Jeff Bewkes and Time Warner's management tried valiantly to avoid mentioning a certain media mega-merger that wasn't on Wednesday's quarterly earnings call. But oh those pesky analysts and their questions.
Despite beginning his report to investors by saying that he would not address 21st Century Fox's failed $80 billion bid for the company behind Warner Bros. and HBO, Bewkes found himself defending Time Warner's contention that going it alone is the best approach in a fractured media landscape where cable providers and digital distributors wield enormous clout.
Fox and Time Warner deal.
"We have leading scale in all of our businesses," the Time Warner chairman and CEO added. "We're not lacking something that we need."
Fox withdrew its bid on Tuesday, saying in a statement that Time Warner's management and board "refused to engage with us to explore an offer which was highly compelling." That sent Time Warner's stock plunging more than 12% in early morning trading despite the company's better-than-expected quarterly earnings results.
Grilled by analysts about opportunities for future growth, Bewkes remained "stay the course" in his talking points. He said that he believes there are a number of ways that Time Warner can expand its film and television businesses, mentioning that the company's DC Comics assets haven't been fully exploited from a consumer products standpoint.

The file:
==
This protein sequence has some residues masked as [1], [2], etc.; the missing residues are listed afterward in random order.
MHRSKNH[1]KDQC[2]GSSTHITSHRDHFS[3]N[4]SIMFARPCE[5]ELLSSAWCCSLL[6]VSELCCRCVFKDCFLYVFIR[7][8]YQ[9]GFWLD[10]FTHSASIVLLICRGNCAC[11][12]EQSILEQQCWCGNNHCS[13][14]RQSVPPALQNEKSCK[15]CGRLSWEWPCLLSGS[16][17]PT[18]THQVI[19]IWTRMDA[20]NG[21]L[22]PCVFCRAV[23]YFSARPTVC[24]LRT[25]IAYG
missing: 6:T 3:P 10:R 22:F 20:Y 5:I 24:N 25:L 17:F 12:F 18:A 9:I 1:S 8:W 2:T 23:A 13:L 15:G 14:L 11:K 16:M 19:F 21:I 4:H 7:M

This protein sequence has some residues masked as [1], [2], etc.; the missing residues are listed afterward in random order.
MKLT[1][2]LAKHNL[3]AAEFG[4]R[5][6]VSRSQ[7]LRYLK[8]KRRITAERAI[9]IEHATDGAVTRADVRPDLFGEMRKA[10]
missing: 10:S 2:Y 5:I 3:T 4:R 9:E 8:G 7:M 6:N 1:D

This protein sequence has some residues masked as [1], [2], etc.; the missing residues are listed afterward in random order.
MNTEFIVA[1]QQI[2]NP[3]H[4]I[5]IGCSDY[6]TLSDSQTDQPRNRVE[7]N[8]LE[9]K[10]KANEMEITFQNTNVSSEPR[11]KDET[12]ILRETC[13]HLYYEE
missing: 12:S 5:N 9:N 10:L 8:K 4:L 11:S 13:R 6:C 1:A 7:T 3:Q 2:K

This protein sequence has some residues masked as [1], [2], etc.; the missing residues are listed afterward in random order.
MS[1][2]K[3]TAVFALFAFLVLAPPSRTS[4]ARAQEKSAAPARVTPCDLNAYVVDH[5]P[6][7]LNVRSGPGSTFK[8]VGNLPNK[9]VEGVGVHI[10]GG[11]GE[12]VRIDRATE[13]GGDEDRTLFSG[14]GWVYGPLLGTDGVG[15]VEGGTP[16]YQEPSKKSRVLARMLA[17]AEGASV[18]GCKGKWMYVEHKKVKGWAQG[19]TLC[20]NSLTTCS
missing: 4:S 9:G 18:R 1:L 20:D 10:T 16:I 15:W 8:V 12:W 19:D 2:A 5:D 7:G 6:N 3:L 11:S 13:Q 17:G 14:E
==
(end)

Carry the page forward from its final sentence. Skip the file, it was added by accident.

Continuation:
On the television front, he said Turner will focus more intently on children's programming, and argued that the growth of connected devices have put a premium on the kind of high-quality content produced by HBO. He said the premium channel's HBO Go service could be used to build out an online hub for videos from its other media divisions and other companies' television channels. To that end, he said HBO was working with "top talent, software developers in Seattle" to improve the offering.
The media chief said the company will share more about its long-term plans during an investor event this fall. Bewkes said its most recent earnings report, which saw profits trump analysts' estimates, was "just the beginning" and was "evidence our strategy is working."
As a salve to investors disappointed that merger talks are over before ever heating up, Time Warner announced that it has board approval for $5 billion in share repurchases.
After the call, shares of Time Warner began to make up some of the ground lost during over-night and early morning trading. Damage controlled?